OKLAHOMA CITY — Lawmakers and their families are living in a state of limbo as Gov. Mary Fallin continues to delay calling a second special session.
Family trips have been postponed or are on the chopping block and outside jobs are stalled as Oklahomans wait on Fallin to announce when she’d like lawmakers to return to the Capitol to hash out a new budget agreement.
“Honestly, it’s frustrating,” said state Rep. John Paul Jordan, R-Yukon. “It makes it very difficult planning-wise. We’re hopeful that the dates for special session get called with a plan in place this time.”
Fallin had publicly promised to announce the start of a second special session by the end of last week. But on Friday she postponed that, saying discussions continued with lawmakers and Oklahomans to develop a plan to fix the budget and fund core services.
“It is taking longer than anticipated to develop budget plan estimates and gauge support for various revenue proposals,” she said in a statement. “That information should be available for my review in the days ahead. I’ll announce very soon the start date of the second special session.”
Lawmakers have been waiting for Fallin to set a date for a new special session for a little over two weeks now — ever since the Republican governor vetoed most of a House and Senate budget plan that called for using one-time money and cuts to most state agencies to fill a $215 million shortfall.
Legislators had already met in special session for eight weeks as they failed to pass new taxes in an effort to fill a void they created by passing an unconstitutional cigarette tax that was supposed to fund health care, social services and mental health programs.
State Rep. Cory Williams, D-Stillwater, said while he appreciates that Fallin is trying to hash out a budget plan before calling lawmakers back, it’s time for the governor to give legislators a firm timeline to plan accordingly.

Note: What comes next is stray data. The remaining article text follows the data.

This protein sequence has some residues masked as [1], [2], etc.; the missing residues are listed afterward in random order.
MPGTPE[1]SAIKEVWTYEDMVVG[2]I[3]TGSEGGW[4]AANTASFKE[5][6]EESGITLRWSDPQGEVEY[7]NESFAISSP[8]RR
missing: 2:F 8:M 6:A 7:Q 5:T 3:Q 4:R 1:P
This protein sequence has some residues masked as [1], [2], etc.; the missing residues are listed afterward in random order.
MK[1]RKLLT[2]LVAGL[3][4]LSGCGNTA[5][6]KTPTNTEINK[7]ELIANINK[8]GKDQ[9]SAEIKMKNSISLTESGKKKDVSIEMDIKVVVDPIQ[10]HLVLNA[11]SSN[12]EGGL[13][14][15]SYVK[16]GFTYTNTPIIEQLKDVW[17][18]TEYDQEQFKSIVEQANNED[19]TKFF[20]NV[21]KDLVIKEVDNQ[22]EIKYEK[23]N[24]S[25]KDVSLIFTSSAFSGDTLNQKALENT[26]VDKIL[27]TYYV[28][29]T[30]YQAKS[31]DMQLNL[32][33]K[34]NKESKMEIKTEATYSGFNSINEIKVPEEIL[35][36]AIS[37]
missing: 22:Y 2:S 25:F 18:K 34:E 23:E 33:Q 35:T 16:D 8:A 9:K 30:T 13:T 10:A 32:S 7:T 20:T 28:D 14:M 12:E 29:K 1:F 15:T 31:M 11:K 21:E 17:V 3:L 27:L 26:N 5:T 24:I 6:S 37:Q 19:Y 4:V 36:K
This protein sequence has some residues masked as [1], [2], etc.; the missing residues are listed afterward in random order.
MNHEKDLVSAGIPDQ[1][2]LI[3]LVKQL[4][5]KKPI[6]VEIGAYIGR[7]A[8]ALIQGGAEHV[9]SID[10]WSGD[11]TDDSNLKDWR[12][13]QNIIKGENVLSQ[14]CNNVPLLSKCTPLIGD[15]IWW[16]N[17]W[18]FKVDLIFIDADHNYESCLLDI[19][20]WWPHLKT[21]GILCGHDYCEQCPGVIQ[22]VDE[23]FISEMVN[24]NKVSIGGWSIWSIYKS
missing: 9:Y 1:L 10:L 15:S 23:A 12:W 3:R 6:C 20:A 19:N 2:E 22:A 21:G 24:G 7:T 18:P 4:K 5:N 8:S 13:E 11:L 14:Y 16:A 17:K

“It’s making it nearly impossible for us to do our jobs outside the Capitol,” he said. “It’s not just jobs, it’s life. I’d like to be able to plan things with my children that will take us out of town.”
Williams, who is an attorney, said he had to cancel two trials, a trip and a couple of hearings during the last eight-week special session that ended with the Fallin veto.
“Right now, I’m in a holding pattern, and I assume there are many similarly situated,” he said. “I serve at the pleasure of the constituents of District 34, but now I’m also starting to feel I also serve at the pleasure of the governor.”
Even letting Oklahomans know legislators won’t be back until the new year would be helpful, Williams said.
“You’re just kind of held in limbo,” said state Rep. Casey Murdock, R-Felt.
Murdock lives 350 miles — or nearly six hours — from Oklahoma’s Capitol. He needs at least a day’s notice so he can travel to Oklahoma City. The statehouses in Denver and Santa Fe, N.M., are actually closer to his Oklahoma Panhandle home.
“It’s a sacrifice that not only legislators have but also their family,” he said. A planned trip to visit his in-laws this holiday season is also on hold until Fallin acts.
“My first job is as representative,” he said. “I will be there for any business that’s going on at the Capitol. The people of Oklahoma are counting on us to fix this, and we have the responsibility to fix this.”
Janelle Stecklein covers the Oklahoma Statehouse for CNHI’s newspapers and websites. Reach her at email@example.com.